The term "hernia" is used to describe a condition where an internal organ or body part bulges or pushes through the structure or muscle that contains it. Hernias will never go away or get smaller and must be corrected via surgery to permanently fix them.
Hernias can be defined by where they are in the body and also by whether or not they can be pushed back into the space where the organ or tissue was originally before the hernia.
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A reducible hernia is where the organ or tissue can be pushed back into its original place.
A non-reducible (or incarcerated hernia) is where the hernia becomes trapped outside of its original position in a hernia sack and cannot be pushed back into its original place. This type of hernia can be dangerous and someone who has one should seek medical help as soon as possible.
A strangulated hernia is a type of incarcerated hernia where the blood supply has been cut off to the tissue in the hernia sack eventually causing the tissue to die. Strangulated hernias are life threatening and a person with a strangulated hernia should seek medical help immediately. Signs of a strangulated hernia may include sudden pain, nausea or vomiting.
The most common types of hernia are: inguinal (inner groin), ventral (abdominal wall), femoral (outer groin), umbilical (belly button).
An inguinal hernia is located in the inner groin and is when the intestines or bladder push through the inguinal canal. The inguinal canal is located in the inner groin area and runs parallel to the crease between your leg and abdomen that occurs when you are sitting down. It is the passageway that conveys the spermatic cord in men and one of the ligaments of the uterus in women.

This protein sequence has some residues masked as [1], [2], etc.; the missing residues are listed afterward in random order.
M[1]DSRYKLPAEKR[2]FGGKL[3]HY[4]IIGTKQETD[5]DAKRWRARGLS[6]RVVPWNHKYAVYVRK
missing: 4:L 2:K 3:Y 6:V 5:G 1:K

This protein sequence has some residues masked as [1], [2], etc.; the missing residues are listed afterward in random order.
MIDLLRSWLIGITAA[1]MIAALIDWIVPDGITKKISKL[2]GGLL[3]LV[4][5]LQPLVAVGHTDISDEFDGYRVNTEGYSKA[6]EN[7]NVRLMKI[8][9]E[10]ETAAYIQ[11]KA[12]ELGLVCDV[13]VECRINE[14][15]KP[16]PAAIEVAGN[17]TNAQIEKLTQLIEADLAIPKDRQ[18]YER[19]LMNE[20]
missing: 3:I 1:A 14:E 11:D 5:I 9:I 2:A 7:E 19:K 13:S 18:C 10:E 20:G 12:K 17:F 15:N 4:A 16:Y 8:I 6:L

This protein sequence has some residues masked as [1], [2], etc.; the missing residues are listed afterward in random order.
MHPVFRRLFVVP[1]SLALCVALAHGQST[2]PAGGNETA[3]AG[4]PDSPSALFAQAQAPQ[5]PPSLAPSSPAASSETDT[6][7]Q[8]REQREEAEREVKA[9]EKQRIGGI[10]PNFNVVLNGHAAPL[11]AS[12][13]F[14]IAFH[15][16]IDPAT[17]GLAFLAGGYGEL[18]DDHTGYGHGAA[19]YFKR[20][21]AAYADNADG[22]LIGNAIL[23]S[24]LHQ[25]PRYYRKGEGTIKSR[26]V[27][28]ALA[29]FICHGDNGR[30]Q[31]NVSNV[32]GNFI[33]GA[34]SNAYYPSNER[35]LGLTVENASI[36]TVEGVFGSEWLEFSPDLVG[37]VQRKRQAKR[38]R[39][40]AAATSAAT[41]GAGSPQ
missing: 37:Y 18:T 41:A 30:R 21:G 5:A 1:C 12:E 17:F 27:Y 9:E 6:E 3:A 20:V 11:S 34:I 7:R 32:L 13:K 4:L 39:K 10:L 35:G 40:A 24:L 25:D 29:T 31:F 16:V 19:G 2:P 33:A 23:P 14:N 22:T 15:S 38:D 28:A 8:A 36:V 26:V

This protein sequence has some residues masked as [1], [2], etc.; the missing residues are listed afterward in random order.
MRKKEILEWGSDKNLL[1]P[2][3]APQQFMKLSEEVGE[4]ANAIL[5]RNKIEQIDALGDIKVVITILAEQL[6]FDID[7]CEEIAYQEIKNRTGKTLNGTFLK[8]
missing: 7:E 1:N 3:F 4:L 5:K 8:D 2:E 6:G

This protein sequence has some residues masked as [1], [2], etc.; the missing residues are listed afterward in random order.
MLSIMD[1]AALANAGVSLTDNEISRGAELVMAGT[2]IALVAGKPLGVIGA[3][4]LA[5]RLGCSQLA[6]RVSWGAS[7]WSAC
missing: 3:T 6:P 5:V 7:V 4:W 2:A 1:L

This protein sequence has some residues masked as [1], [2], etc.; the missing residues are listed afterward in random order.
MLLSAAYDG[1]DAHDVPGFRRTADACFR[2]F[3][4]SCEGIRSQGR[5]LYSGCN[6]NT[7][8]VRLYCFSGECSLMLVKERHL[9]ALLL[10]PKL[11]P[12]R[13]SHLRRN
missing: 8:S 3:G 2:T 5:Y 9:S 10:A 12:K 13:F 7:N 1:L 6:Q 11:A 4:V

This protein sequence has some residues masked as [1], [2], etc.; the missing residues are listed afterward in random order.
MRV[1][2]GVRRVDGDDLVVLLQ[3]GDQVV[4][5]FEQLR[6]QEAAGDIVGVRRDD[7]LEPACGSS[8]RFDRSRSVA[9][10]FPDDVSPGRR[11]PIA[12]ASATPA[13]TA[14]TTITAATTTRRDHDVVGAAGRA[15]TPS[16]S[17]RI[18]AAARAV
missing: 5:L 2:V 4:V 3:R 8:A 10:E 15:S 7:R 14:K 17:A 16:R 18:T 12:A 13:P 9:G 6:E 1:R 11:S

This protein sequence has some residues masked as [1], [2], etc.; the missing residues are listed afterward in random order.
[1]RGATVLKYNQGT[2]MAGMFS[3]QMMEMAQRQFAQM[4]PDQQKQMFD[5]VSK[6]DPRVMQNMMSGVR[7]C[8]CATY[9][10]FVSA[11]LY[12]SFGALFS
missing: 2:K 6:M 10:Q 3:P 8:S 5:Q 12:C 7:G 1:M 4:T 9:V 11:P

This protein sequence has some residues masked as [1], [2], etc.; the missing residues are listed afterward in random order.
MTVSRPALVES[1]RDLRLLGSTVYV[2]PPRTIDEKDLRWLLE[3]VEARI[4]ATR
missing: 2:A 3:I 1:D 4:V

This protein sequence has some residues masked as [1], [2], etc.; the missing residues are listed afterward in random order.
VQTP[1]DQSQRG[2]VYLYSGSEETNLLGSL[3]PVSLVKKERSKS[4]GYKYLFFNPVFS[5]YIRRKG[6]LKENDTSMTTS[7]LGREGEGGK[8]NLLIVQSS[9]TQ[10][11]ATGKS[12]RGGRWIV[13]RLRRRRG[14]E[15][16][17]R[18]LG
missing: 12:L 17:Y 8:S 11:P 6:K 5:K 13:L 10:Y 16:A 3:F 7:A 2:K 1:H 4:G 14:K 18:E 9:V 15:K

Inguinal hernias are the most common type of hernia and occur more frequently in men than in women.
A ventral hernia is located in the abdomen and can result from a naturally occurring weak point in the muscle (primary) or at the site of a previous surgery (incisional). Ventral hernias range from small, simple hernias to large complex hernias with multiple defects. Ventral hernias may start as a small lump or bulge and may get bigger over time.
A femoral hernias is also a type of groin hernia and occurs when the intestines or bladder push through the femoral canal. The femoral canal is located just below the inguinal canal and is the passage way that contains the femoral artery, smaller veins and nerves. Femoral hernias are much more common in women than men and often are the result of pregnancy and childbirth.
An umbilical hernia is when the intestines or fatty tissue push through a weakness around the belly button. This type of hernia is very common in children affecting about one in ten infants and is more frequent in premature babies. They may also occur in adults and are common in patients that are overweight, cough often or who lift heavy weights.